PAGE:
Bride of Frankenstein (1935)

Not Rated   |    |  Drama, Horror, Sci-Fi


Bride of Frankenstein (1935) Poster

Mary Shelley reveals the main characters of her novel survived: Dr. Frankenstein, goaded by an even madder scientist, builds his monster a mate.

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7.9/10
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  • Boris Karloff in Bride of Frankenstein (1935)
  • Boris Karloff in Bride of Frankenstein (1935)
  • Boris Karloff in Bride of Frankenstein (1935)
  • James Whale and Ernest Thesiger in Bride of Frankenstein (1935)
  • Boris Karloff and Valerie Hobson in Bride of Frankenstein (1935)
  • Bride of Frankenstein (1935)

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7 March 2006 | Hitchcoc
10
| The Monster is More True to Shelley's Vision
When Ernest Thesiger points and says, "The bride of Frankenstein," rolling his r's, he creates one of the greatest scenes in cinematic history. I do consider the second film superior to the first (though I love them both) because of the complexity of the characters and, more specifically, the monster. In Shelley's book the monster is lonely but articulate. He seeks out a bride. Frankenstein creates one but then destroys her, making his creature furious and vengeful. This monster actually has a kind part to him. For him to be blunt force thug can only go so far. It works in the first film but how much more growling and stomping could there be? The scenes of him wandering in the countryside, meeting the lonely old blind man in the house in the woods, and being shown kindness by him is very touching. The monster is allowed some humanity; some privacy. We know this can't last because his creator has doomed him. We often see Victor as some kind of hero, but, in reality, he has committed an incredible sin against another being. He wants a companion, but she turns on him and destroys his hope.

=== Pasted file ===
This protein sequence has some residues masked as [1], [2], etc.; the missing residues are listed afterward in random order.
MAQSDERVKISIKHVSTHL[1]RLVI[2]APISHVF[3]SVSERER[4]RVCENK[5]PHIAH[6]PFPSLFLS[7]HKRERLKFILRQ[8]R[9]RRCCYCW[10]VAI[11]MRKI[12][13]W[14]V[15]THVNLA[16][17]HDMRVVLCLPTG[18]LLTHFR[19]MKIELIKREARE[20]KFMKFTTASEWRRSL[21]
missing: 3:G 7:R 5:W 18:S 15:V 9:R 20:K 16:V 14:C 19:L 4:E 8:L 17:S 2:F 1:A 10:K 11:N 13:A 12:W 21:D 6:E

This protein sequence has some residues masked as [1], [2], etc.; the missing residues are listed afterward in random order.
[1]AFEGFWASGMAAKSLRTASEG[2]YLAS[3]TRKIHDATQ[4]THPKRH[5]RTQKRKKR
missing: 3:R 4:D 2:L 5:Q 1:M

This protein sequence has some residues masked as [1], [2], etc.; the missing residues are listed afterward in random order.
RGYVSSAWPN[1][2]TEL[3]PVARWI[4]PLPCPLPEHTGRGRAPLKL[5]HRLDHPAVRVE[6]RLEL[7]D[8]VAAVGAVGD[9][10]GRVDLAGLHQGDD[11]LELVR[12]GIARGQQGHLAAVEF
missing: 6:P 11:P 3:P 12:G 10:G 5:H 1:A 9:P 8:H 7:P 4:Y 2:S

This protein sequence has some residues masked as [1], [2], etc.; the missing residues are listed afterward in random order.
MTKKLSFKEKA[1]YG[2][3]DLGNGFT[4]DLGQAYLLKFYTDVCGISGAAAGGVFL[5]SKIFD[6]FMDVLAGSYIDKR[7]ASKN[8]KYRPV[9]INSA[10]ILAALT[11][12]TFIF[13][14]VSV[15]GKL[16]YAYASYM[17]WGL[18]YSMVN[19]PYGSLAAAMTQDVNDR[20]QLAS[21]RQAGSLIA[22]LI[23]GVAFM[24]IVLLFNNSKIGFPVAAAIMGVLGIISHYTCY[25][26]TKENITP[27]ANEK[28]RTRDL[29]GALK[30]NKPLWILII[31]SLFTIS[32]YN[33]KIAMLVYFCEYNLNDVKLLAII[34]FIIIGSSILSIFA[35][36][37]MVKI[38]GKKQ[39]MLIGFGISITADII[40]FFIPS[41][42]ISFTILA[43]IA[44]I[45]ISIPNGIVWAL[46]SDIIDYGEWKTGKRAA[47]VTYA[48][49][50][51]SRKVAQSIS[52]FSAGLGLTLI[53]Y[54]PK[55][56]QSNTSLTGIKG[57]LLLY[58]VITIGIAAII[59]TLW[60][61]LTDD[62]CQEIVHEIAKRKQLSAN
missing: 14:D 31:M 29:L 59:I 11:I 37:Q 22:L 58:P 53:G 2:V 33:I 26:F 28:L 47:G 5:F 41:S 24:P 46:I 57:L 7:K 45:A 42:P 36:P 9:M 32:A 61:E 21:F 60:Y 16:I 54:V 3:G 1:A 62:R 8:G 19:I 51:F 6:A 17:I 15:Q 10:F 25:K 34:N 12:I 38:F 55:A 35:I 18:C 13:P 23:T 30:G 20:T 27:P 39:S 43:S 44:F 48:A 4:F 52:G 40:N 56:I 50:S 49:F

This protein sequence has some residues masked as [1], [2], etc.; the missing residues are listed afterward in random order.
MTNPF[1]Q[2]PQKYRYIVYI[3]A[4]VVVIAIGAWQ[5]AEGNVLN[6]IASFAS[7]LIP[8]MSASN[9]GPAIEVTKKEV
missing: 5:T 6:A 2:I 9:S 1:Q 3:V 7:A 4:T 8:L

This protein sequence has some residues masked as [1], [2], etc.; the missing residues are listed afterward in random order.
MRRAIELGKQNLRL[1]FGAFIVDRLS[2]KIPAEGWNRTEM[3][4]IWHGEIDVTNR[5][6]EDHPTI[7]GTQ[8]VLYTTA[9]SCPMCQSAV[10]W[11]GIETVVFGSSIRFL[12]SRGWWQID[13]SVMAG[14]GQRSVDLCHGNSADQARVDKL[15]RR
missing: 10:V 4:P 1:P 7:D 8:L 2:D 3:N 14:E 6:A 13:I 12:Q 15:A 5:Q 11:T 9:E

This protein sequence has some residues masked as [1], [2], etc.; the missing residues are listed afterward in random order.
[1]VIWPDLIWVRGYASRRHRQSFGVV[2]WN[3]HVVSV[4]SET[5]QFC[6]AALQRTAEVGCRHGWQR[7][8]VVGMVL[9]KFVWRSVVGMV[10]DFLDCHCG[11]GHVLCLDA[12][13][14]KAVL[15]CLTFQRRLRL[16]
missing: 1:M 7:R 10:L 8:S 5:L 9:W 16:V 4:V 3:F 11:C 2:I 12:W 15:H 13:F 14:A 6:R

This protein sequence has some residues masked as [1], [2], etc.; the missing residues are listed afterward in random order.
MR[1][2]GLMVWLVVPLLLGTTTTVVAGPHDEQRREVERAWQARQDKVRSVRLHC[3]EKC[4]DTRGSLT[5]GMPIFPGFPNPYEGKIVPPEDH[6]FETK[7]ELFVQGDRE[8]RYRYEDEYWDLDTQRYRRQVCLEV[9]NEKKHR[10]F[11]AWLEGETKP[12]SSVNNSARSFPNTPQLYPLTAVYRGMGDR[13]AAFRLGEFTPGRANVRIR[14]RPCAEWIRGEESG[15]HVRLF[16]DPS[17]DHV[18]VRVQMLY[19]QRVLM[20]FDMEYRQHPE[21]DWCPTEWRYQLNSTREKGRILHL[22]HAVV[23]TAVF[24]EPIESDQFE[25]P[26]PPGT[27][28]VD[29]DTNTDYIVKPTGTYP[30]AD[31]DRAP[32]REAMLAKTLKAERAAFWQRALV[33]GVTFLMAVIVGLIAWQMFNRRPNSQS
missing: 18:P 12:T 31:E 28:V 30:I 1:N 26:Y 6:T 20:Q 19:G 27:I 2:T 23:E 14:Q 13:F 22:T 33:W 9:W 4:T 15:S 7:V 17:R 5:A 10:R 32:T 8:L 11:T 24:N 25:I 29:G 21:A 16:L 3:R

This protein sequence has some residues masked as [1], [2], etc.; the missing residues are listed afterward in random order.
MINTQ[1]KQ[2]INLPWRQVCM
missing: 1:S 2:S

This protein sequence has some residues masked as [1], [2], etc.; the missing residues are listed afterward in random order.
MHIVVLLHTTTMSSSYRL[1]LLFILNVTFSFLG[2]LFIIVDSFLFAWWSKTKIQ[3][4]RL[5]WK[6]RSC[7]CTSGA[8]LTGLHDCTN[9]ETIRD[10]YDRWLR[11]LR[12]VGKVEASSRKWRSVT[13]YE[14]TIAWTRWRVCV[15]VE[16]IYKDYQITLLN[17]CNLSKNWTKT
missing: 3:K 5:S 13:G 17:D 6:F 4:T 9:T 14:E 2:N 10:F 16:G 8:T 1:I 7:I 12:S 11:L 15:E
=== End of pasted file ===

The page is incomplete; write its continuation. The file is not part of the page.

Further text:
The setup, with Elsa Lanchester as Mary Shelley, talking with the foremost romantic poets of the time, Percy Shelley and Lord Byron (who also rolls his r's), is a great lead in as she brags about writing a story that will make your skin crawl. She must have been something in that male dominated society. Of course, her mother was one of the first to demand rights for women. When she reappears as the Bride, it is awesome. And who came up with the hair. It is one of those things like the monster's neck bolts, that has become such an icon for our culture.

These early Universal films deserve to be judged as major movies. Just because the subject is horror, doesn't mean they should be dismissed. James Whale was a great director with an amazing vision.

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